I laughed at the beginning . You said that .22 caliber guns are less expensive. Although it mayis tru fro a revolver. I do not know about a semi automatic. I have actually been looking for one and have found them quite expensive considering. What I have seen cost $450 to $750 and more. But I can get a s&w 9mm for $250 a s&w 40 for $300 and any of the guns you listed for $500 or less. The rest of the article made sense for a new shooter. I enjoy the articles and find them enlight ingand helpful. I als like to read comments. A lot of self proclaimed experts.

    7 months ago
  • Frank Blazosky

    Major flaw here....At least at my house, the decision for my woman is what is easiest to rack? My wife chose the Sig p238 because it is easiest to grad hold of and easiest to rack, though she was also looking at the SW380EZ. Still I think it comes does to how easy is it for the woman to use.

    7 months ago
  • Brandy Humphrey

    This is just about the most insulting article to women I’ve seen in a while. Just wow! In a way a girl can understand, if you can operate a kitchen appliance... I assure you women can understand just as much as men, and as for operating a kitchen appliance, you might want to pull your head out of 1950.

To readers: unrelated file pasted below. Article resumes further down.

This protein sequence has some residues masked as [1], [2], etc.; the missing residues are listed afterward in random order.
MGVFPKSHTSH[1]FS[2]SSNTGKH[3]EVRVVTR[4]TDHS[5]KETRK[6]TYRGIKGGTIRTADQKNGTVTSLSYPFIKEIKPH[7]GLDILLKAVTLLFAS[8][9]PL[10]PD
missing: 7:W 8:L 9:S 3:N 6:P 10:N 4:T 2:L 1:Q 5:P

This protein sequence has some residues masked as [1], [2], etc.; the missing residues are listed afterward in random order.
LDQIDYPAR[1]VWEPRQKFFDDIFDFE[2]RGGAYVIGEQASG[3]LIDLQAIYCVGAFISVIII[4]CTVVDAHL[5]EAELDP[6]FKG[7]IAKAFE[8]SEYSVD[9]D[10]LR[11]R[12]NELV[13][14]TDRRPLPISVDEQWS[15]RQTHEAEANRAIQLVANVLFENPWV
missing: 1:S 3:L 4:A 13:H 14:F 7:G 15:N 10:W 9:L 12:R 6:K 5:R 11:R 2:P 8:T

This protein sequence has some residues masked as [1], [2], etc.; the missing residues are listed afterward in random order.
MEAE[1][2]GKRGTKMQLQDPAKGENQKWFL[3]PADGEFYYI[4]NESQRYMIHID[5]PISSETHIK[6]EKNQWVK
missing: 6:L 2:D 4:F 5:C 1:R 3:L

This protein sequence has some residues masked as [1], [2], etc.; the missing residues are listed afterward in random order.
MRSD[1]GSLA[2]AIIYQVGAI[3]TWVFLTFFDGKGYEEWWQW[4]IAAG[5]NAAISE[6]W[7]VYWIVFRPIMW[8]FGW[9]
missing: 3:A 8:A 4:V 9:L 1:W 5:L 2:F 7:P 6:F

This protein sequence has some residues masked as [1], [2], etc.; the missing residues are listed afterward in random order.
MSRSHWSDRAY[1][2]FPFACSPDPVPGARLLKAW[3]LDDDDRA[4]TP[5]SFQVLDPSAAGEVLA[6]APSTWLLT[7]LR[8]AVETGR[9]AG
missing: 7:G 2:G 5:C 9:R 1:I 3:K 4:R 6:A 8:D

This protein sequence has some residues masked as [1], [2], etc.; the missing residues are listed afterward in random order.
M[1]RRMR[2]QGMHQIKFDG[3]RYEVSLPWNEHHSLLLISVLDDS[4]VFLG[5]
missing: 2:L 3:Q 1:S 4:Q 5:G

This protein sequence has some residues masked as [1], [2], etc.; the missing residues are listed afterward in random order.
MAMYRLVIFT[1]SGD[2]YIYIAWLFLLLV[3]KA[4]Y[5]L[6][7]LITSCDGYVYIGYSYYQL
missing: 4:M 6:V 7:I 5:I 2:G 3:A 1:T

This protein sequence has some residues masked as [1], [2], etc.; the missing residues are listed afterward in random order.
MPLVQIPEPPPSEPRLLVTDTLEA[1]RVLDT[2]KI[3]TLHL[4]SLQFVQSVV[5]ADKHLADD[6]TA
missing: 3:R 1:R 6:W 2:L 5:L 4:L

8 months ago
    • Jen D

      It’s intended for someone looking for their first gun. I know nothing and would like something easy to operate. I took zero offense. I have an MD, but I don’t want to have to use it to be able to defend myself.

      2 weeks ago
    • Brad

      Did you notice this article was written by a woman? She is an instructor and she competes professionally with pistols. I’m sure she meant no offense,

      3 months ago
  • Michelle

    I'm a female who's just starting to explore the world of handguns. I think most women tend to gravitate to the smaller, compact guns. What a beginner doesn't understand is that the smaller guns have a bigger recoil. I still have many guns to try but I'd like to recommend the Glock 42 for beginner, female shooters. I have very small hands and the Glock 42 was a very comfortable fit. The gun has a nice weight and very little kickback. My accuracy was much better than the smaller, compact pistols I shot. Now it's rounds are not 9mm, they're.380, but maybe a smaller round is better for a beginner.